Releases Comey’s Memos
House Intelligence Committee Chair Devin Nunes, and House Judiciary Chair Bob Goodlatte have been throwing a fit in recent days (with Twitter support from Trump), demanding the Justice Department release memos fired FBI Director James Comey wrote detailing his interaction with President Trump. And by “Justice Department” they meant Assistant Attorney General Rod Rosenstein, who’s in charge of the Russia investigation. Most recently they threatened to subpoena Rosenstein and hold him in contempt of Congress and even initiate impeachment proceedings against him if he didn’t release them.
Part of the reason for the histrionics is the Congressmen figured he would, in fact, not release the memos, and they could use that to help Trump lay the groundwork for firing Rosenstein and replacing him with someone more “protective” of the President, chalking up Brownie points in the process. (The Associated Press reports in fact, that some members of Congress have already been permitted to see the memos, just not take hard copies with them, nor have hard copies delivered to Capitol Hill.)
But guess what? Their little plan didn’t quite work because Rosenstein went ahead released the memos to Congress late last night. And, of course, they leaked almost immediately. Click on the image below for all of them (15 pages). Or here, if that doesn’t work.
What’s in them? At first blush, everything Comey’s already talked about in numerous interviews and in his book. So not much we (or the Congessmen) didn’t actually know already. But they are a bit more detailed. Perhaps one semi-new thing: that Trump expressed doubts about his original National Security Adviser Michael Flynn’s judgment pretty early on.
Of course Trump, without referring to the specific content of the memos, Tweeted that they totally put him in the clear.
Rosenstein’s been pretty active during the past week with some calculated, proactive moves to head off impetuous, reactive moves by Trump. Including telling Trump he is not currently a target of the Mueller investigation, which is all the President seems to care about.
In Other Trump-Related Legal News…
Possible criminal prosecution for former FBI acting director Andrew McCabe. The Inspector General at the Justice Department has referred his findings about McCabe’s actions to the U.S. Attorney’s Office in Washington, D.C. The accusations mostly have to do with McCabe allegedly leaking, and then lying to investigators about his leaks.
Trump turning to an old compadre to bolster his legal team. Rudy Giuliani defining his role for Trump as negotiating with Mueller to bring the Trump/Russia investigation to a swift conclusion.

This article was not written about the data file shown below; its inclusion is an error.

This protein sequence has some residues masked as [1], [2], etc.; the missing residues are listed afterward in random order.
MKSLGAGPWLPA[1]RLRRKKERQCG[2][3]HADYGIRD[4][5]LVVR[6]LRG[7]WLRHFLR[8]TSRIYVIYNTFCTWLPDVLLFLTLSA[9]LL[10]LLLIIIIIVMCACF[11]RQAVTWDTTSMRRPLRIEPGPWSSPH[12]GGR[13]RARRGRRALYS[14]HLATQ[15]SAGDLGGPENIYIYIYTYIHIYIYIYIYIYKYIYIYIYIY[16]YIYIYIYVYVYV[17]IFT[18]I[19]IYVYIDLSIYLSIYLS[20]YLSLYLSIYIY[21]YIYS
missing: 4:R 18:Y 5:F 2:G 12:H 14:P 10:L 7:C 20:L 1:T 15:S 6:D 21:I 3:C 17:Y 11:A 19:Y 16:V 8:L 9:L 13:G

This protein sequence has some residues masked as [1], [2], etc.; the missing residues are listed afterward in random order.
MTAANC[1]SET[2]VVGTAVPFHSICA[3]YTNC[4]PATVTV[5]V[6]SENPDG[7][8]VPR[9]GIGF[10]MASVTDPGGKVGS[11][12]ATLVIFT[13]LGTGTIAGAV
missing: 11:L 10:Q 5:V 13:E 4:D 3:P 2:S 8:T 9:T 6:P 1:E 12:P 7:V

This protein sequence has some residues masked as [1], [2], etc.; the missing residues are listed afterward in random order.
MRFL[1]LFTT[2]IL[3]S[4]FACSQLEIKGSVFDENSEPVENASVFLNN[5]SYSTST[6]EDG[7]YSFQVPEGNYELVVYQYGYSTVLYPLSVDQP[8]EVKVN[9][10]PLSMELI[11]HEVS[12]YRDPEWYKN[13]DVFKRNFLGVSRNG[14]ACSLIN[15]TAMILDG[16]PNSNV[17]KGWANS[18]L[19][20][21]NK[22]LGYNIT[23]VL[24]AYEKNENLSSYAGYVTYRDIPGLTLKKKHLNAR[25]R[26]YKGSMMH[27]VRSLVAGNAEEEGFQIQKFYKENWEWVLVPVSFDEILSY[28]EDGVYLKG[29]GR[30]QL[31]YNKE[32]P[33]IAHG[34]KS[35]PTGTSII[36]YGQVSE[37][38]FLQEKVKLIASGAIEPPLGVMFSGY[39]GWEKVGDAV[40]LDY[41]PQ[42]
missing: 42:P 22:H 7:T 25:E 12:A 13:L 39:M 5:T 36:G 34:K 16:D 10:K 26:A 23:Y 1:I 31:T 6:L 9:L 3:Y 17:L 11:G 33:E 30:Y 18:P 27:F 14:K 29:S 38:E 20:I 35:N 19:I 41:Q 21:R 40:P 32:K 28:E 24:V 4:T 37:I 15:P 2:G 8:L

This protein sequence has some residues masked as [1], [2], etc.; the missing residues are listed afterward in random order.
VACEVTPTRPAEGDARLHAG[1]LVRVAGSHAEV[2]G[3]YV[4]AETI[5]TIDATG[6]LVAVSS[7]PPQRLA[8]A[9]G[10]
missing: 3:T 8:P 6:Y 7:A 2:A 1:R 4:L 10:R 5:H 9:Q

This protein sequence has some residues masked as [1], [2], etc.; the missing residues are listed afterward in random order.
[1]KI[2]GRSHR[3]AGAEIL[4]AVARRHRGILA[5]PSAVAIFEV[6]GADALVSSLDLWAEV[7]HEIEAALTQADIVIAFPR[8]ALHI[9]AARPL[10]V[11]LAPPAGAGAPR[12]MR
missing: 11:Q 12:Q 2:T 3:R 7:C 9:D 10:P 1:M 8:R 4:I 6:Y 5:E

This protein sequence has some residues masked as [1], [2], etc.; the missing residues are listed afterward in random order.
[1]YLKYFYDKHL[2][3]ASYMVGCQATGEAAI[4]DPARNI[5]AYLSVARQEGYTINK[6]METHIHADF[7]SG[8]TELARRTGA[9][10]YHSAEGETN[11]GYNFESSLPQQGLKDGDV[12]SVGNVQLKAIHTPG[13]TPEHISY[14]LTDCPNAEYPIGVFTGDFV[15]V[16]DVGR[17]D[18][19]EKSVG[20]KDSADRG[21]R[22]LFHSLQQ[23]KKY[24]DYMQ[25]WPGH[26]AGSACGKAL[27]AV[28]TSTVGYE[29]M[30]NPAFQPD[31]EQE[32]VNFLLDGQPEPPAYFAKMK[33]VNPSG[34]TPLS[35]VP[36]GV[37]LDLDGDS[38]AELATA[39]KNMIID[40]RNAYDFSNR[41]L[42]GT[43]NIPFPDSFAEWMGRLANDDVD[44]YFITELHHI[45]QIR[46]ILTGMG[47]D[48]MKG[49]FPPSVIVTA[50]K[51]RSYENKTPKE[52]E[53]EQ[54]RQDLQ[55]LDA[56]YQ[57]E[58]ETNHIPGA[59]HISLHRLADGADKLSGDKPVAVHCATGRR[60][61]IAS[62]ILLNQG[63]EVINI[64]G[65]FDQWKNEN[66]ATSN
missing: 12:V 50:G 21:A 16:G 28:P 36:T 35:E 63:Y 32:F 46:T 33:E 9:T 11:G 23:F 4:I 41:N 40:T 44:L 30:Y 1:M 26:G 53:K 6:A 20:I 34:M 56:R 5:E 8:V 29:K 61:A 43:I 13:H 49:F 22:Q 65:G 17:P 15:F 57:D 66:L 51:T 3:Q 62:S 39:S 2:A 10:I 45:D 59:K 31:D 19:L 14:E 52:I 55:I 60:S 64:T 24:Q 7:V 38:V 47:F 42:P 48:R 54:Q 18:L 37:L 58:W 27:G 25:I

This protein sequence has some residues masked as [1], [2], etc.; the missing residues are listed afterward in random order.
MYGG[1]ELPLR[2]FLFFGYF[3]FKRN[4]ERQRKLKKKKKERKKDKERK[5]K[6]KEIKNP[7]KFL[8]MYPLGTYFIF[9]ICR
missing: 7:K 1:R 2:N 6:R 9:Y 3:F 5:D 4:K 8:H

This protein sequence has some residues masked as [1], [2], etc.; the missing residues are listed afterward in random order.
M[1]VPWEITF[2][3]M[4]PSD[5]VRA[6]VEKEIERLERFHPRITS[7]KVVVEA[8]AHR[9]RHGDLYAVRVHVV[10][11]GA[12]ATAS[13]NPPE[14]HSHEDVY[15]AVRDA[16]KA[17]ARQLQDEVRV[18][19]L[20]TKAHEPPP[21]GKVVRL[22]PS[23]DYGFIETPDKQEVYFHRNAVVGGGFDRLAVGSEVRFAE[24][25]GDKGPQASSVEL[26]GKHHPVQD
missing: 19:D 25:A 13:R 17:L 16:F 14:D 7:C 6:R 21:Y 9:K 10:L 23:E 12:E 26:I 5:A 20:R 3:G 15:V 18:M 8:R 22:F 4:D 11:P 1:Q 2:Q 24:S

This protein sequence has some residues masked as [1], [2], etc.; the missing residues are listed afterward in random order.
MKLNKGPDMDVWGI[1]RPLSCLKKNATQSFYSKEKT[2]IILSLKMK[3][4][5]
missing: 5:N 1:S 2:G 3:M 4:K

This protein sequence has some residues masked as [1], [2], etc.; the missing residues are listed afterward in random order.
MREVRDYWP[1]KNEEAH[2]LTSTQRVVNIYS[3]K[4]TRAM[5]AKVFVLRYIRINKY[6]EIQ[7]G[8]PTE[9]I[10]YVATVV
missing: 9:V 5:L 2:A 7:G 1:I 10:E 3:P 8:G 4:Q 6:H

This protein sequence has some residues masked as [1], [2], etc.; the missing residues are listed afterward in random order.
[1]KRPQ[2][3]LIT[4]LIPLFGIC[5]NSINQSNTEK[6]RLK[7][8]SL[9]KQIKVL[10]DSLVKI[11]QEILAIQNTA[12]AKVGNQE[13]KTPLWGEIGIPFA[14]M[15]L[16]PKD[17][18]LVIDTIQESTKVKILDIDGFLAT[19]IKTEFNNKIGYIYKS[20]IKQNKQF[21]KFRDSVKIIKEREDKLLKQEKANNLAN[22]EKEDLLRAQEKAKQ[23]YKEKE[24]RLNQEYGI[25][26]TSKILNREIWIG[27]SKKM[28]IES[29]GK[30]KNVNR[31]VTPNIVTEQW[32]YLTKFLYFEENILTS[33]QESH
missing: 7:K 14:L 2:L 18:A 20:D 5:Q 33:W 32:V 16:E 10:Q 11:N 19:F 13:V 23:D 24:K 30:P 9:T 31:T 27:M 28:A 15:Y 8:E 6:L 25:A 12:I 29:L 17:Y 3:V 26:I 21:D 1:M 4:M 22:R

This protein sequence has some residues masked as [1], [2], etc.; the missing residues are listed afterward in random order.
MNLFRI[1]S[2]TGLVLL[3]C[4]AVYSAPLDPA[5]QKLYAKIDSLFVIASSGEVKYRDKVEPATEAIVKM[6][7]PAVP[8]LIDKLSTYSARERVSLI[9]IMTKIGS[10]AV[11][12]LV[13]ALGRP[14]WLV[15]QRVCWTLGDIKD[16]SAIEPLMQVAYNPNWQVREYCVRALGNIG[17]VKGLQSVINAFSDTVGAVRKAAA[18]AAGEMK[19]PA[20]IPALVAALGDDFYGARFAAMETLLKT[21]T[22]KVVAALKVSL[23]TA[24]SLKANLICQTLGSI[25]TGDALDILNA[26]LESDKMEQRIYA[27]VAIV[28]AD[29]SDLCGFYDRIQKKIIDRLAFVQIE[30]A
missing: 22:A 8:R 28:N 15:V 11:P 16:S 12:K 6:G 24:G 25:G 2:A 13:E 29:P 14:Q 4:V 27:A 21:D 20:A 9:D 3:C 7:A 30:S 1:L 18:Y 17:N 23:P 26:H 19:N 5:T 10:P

And weeks after hiring and then deciding not to hire husband and wife lawyers Joe diGenova and Victoria Toensing, Trump is hiring a more low-key husband and wife legal team: Jane and Marty Raskin, from Miami. The new hires are both former federal prosecutors with many high-profile cases under their belts, but have notched far fewer appearances on Fox. The sudden wave of interest in them following their hiring crashed their firm’s website this morning.
Why Is This Economic Boom Different From All Other Economic Booms?
Usually, when the economy is surging, tax revenues go up, and deficits go down. In fact, governments—even under ‘free-spending’ U.S. Presidents—are even known to run budget surpluses.
That’s what’s happening all around the world right now. Except the U.S. That’s because tax revenues here are going down, and spending is up, because Trump and Republicans decided to cut taxes, and Trump and Republicans and Democrats decided to increase spending at the same time.
And that’s a big potential problem.
In a report by the International Monetary Fund, breezily entitled “Capitalizing on Good Times”, with a sub-section: “Saving for a Rainy Day” (which we think is great!), the IMF reports the U.S. is the sole major economy in the world projected to carry increasingly heavier debt over the next 5 years.
And they released this slick animated Tweet to illustrate their scary point:
This is how their projections look in the report itself:
Washington Post columnist Catherine Rampell fairly calls it “exceptional fiscal recklessness”.
Why is the U.S. being a huge, undisciplined outlier in this so important? Governments generally know they should aim to stockpile some cash when things are going well, because it gives them some flexibility and padding if there’s a sudden, unexpected downturn. Same as why it’s good when you’ve got a couple of extra bucks in the bank.